Sitting on the sunny deck of one of the oldest remaining bakeries in town, I sipped a cup of Darjeeling. An odd noun, that one. Most of the time it refers to the tea: with its distinct fragrance, easily destroyed by over brewing, or by using water which is a tad too hot or cold. I had a choice of a shortbread or a scone to go with it, and this morning I chose the warm scone. I sat back, and enjoyed the cool breeze and the view of the other meaning of the noun: the town.
I wondered how true is the story I’ve heard of the arrival of tea plantations to these hills. The East India Company wanted to create an alternative to the Chinese teas which gave it much of its profit in the early 19th century. There were unsuccessful trials in planting a few trees in the Nilgiris and the Terai. But, the story goes, a few years later some of the abandoned experiments were discovered to have become feral crossbreeds growing in the hills of Assam. True to its bureaucratic nature, the EIC then planted it across tracts of hills all over India, cropping the bushes waist high to ease the picking of leaves. It is undoubtedly true that the EIC designated different pluckings: first flush, second flush, autumn flush, or golden pekoe, flowery pekoe, orange pekoe. This is very different from the way tea is produced or categorized in China. The proliferation of grades and categories carries on till today, deeply entrenched in the snooty connoisseurship which determines trading value.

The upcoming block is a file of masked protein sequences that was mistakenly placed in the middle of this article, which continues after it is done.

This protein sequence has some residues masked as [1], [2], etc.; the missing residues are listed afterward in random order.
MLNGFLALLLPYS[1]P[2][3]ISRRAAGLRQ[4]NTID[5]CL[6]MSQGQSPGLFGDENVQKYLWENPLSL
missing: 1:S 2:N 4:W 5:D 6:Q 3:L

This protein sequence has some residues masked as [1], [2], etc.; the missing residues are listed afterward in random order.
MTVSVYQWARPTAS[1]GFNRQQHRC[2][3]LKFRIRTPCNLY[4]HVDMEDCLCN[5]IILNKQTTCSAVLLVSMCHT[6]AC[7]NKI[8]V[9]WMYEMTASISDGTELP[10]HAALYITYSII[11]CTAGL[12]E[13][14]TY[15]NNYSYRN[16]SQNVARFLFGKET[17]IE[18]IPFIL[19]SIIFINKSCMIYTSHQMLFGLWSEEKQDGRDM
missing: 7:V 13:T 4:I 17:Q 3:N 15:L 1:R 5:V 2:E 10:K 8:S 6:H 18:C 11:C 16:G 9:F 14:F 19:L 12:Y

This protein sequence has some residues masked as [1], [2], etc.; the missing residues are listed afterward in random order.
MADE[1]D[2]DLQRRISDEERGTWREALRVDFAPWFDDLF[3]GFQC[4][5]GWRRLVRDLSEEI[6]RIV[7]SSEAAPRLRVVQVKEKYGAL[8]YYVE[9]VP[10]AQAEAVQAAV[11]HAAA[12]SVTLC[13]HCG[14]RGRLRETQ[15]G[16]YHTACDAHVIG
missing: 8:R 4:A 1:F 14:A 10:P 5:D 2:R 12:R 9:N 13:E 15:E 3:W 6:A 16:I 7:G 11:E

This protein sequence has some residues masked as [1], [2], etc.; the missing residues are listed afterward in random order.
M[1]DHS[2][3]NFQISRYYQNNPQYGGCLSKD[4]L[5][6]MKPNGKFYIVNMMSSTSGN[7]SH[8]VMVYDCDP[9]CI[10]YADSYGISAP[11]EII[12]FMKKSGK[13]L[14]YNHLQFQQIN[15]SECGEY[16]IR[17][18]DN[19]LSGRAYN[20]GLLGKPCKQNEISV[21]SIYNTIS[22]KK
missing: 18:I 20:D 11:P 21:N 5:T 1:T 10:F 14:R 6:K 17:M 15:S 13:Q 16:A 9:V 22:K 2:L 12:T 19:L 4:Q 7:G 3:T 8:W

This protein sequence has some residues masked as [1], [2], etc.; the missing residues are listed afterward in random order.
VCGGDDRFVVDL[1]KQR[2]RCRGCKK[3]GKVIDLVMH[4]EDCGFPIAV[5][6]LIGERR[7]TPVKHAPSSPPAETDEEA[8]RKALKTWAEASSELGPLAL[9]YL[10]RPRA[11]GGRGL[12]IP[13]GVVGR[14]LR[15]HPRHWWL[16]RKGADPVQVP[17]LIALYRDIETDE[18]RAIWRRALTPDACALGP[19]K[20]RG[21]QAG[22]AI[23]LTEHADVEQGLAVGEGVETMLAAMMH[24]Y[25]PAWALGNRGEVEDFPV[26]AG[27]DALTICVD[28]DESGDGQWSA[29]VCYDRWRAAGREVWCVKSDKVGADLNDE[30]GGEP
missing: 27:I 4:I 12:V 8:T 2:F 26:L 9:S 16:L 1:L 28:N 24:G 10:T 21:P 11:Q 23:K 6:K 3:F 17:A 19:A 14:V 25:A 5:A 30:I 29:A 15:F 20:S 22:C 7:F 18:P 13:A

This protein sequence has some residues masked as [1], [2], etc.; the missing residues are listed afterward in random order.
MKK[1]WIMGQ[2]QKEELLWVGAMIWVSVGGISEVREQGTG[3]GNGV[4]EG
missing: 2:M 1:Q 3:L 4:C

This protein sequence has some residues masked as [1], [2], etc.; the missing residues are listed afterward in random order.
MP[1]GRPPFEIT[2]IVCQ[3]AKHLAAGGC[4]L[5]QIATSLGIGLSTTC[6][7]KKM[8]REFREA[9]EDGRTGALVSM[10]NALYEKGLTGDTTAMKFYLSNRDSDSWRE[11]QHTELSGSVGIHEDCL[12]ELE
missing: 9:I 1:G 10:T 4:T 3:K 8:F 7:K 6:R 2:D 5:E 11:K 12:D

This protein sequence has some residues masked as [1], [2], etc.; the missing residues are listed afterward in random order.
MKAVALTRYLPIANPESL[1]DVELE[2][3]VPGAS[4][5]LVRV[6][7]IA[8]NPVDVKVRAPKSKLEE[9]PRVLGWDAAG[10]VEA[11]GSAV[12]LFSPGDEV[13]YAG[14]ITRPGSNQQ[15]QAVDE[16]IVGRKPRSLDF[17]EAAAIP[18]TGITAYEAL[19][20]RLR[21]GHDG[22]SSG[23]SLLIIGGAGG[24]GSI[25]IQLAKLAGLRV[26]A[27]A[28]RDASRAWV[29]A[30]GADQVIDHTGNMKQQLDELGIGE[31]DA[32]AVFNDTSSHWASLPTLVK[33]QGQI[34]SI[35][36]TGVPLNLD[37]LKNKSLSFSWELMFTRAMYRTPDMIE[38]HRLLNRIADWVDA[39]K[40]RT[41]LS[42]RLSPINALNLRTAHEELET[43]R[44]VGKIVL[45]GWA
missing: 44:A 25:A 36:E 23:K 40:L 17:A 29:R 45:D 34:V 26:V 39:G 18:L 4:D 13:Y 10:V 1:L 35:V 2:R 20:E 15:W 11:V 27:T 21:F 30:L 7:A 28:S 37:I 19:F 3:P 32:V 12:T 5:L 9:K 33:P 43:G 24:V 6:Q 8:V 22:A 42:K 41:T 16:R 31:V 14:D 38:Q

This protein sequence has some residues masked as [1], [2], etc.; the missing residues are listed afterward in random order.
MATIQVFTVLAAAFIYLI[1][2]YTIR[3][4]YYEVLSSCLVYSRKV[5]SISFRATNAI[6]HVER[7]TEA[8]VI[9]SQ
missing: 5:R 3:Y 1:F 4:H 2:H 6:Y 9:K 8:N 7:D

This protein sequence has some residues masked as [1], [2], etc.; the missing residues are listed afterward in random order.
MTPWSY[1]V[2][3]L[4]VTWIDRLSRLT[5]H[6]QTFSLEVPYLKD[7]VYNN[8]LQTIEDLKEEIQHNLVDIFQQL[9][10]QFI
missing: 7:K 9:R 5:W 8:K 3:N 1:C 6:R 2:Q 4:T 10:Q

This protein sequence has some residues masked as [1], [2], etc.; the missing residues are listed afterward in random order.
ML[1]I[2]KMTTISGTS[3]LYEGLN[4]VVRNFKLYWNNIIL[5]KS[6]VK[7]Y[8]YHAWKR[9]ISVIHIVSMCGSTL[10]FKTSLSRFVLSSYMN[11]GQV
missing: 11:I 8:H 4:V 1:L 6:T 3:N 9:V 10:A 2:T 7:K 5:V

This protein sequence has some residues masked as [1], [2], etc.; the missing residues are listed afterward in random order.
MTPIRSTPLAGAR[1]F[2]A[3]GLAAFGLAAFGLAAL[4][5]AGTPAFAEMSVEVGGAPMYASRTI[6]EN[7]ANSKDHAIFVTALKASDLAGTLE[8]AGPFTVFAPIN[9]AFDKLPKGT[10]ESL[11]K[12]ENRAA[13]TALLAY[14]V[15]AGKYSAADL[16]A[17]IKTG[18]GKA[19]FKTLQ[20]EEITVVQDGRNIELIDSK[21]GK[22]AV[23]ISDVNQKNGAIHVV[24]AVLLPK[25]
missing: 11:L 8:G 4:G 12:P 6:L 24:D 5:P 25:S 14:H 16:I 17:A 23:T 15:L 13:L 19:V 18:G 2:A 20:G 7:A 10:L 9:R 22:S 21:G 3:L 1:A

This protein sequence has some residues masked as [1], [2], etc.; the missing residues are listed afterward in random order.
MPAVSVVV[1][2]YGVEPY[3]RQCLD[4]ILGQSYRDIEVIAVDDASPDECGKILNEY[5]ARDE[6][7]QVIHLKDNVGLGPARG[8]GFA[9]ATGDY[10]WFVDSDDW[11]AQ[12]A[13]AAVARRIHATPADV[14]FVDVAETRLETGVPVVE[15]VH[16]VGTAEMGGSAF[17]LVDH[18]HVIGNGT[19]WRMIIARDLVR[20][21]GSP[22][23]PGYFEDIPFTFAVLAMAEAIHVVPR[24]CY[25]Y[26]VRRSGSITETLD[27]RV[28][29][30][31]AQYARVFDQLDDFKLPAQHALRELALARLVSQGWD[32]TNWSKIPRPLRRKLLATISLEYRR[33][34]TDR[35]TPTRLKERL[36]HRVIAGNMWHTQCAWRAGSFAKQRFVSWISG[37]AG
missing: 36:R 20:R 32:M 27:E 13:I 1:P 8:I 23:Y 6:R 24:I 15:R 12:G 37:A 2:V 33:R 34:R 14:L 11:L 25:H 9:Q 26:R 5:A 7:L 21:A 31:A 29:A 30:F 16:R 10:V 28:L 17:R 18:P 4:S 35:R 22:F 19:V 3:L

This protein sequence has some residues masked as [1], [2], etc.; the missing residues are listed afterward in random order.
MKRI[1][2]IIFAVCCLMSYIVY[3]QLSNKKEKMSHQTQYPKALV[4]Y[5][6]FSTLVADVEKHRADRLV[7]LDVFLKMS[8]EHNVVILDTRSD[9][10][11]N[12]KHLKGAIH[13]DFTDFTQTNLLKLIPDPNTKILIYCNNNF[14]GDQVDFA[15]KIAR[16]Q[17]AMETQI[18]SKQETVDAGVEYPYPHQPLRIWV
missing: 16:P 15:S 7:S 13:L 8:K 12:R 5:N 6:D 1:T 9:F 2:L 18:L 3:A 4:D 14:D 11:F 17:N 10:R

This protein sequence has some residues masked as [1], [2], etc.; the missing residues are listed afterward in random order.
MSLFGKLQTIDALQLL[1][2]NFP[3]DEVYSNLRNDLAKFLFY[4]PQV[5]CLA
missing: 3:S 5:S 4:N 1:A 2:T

My very common snoot tells me that I like some teas better than others, but a look at the maps of the estates does not give me any clue to whether I discern slope or height. Perhaps the soil, a hopeful salesman suggested. His specialty (special tea?) shop treated me to tastings of leaves plucked from different parts of an estate. “Different soils,” I was told. My nose drooped in the shame of being unable to decide that the highest priced category was the best. So I was happy with the house blend from the bakery, as it mingled with the scent of the scone in my upper respiratory tract. Ahh, the fresh air of the hills.